As an Associate Justice of the U.S. Supreme Court, discuss your opinion for the Court based on the following facts: James Smith was arrested for burglarizing his next door neighbor's apartment in the state of California. And without the benefit of a warrant, the neighbor, who is a friend of Mr. Smith, forced open the front door to Mr. Smith's apartment and saw his property. The neighbor called the police, and they immediately arrested Mr. Smith for burglary and possession of stolen property out of fear that he would get rid of the property before they returned with a search warrant. Mr. Smith's conviction in the state and federal courts were upheld, and it is now before the U.S. Supreme Court. Prepare the Court's response to this constitutional challenge that Mr. Smith was denied equal protection under the law. Identify specific examples in the language of prior decisions.Examine some of the arguments used by the framers of the Constitution while debating the language of the document. Include any philosophical underpinning that might influence the court's ruling.Include any social force(s) that could be useful to guide the decision.Outline major philosophical arguments of the U.S. Supreme Court in such cases as Weeks v. United States (http://caselaw.lp.findlaw.com/scripts/getcase.pl?court=us&vol=232&invol=383) and Mapp v. Ohio (http://supreme.justia.com/us/367/643/case.html).Please note that the U.S. Bill of Rights brings a philosophical perspective that should not be lost and has helped to shape constitutional law in the United States.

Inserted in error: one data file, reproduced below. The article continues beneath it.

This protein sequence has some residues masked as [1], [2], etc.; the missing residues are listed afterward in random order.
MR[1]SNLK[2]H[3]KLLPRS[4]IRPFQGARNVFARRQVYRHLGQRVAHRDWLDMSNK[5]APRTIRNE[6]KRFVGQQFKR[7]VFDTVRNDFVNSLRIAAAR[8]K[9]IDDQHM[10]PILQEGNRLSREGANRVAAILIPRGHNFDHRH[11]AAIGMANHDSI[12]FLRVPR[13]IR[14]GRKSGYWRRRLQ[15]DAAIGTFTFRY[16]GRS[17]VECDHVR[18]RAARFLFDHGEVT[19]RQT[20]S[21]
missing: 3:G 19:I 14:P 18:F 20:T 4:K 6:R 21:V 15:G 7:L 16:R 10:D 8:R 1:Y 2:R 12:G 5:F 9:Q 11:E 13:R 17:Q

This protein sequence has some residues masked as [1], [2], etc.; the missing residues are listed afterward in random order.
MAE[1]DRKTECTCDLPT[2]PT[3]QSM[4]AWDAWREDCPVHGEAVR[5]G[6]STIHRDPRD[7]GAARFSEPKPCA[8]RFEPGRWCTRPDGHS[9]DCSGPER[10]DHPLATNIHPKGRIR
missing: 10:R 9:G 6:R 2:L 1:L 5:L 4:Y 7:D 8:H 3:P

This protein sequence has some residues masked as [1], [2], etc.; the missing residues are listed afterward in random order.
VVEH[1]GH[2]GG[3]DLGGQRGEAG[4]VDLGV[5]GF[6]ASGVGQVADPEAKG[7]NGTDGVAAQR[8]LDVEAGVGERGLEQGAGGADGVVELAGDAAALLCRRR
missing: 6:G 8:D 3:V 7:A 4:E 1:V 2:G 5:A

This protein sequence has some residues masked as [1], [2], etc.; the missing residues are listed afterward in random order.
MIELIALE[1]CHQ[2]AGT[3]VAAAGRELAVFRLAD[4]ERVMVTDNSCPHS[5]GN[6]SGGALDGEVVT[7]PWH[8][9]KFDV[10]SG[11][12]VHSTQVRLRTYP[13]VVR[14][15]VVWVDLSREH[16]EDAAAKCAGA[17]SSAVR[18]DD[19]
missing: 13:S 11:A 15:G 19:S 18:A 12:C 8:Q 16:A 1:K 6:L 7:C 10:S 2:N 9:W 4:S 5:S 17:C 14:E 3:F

The case relating to Mr. Smith happened in the state of California. Now the Supreme Court of California has ruled in the case People v. Cahan (1955) that the exclusionary rule applied for cases in the state of California. So, in case of Mr. Smith, the exclusionary rule applies.
Even though the friend of Mr. Smith forced open the front door to Mr. Smith's apartment, it was the police that illegally entered his house, arrested him, seized stolen property and presented the stolen property as evidence in the court of law. In Weeks v. United States police entered the home of Fremont Weeks and seized papers which were used to convict him. This was done without a search warrant. Similarly, the police entered Smith's apartment without search warrant, seized stolen goods and produced them as evidence in court. The ...
U.S. Bill of Rights is discussed in great detail in this solution.